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DJI launches a privacy mode for its drones after US Army ban

DJI has launched a Local Data Mode that stops internet traffic to and from its app when its drones are in flight. The new mode, announced back in August after the US Army banned DJI drones for possible cyber vulnerabilities, is essentially a privacy feature. It will be available in the latest update to the DJI Pilot app on CrystalSky (DJI’s propriety tablet optimized for its drones) and on some Android tablets. The mode isn’t yet available for iOS or consumers using the DJI GO 4 app, but DJI told The Verge, it plans to add a privacy mode to those platforms later. The DJI Pilot app is for drones used in a professional context.

Local Data Mode blocks all internet data so the app won’t be able to detect the location of the user, show maps, or identify no-fly zones or any flight restrictions implemented. That means if you’re flying your drone in this mode, you’re responsible for flight safety. The company says telemetry data on flight logs that include altitude, distance, or speed will remain stored on the drone even if the local data mode feature is deactivated. All photos and videos on the SD card remain on there unless the user chooses to share or upload them online. DJI says the mode is another layer of security for operations that may need it, such as those involving critical infrastructure and governmental projects.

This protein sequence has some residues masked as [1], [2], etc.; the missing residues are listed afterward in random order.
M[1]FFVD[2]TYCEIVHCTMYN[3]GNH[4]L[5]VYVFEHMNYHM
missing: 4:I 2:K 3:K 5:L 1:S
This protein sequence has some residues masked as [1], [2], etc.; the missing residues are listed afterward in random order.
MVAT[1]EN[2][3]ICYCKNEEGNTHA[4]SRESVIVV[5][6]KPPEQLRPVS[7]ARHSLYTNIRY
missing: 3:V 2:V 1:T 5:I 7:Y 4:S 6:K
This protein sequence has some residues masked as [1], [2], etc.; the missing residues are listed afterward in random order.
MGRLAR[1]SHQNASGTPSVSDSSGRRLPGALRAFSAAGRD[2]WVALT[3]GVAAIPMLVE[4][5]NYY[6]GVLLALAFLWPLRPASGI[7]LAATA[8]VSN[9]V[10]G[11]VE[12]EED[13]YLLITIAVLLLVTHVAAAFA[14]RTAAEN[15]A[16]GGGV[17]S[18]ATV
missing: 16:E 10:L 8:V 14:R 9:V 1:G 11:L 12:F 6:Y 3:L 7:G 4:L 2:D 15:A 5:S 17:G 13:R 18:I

“We are creating Local Data Mode to address the needs of our enterprise customers, including public and private organizations that are using DJI technology to perform sensitive operations around the world,” said Brendan Schulman, vice president of policy and legal affairs at DJI, in a statement. “DJI is committed to protecting the privacy of its customers’ photos, videos and flight logs.”

To activate local data mode, open the DJI Pilot app, click on “activate LDM mode,” and enter a password. (It will need to be entered again to deactivate local data mode.)

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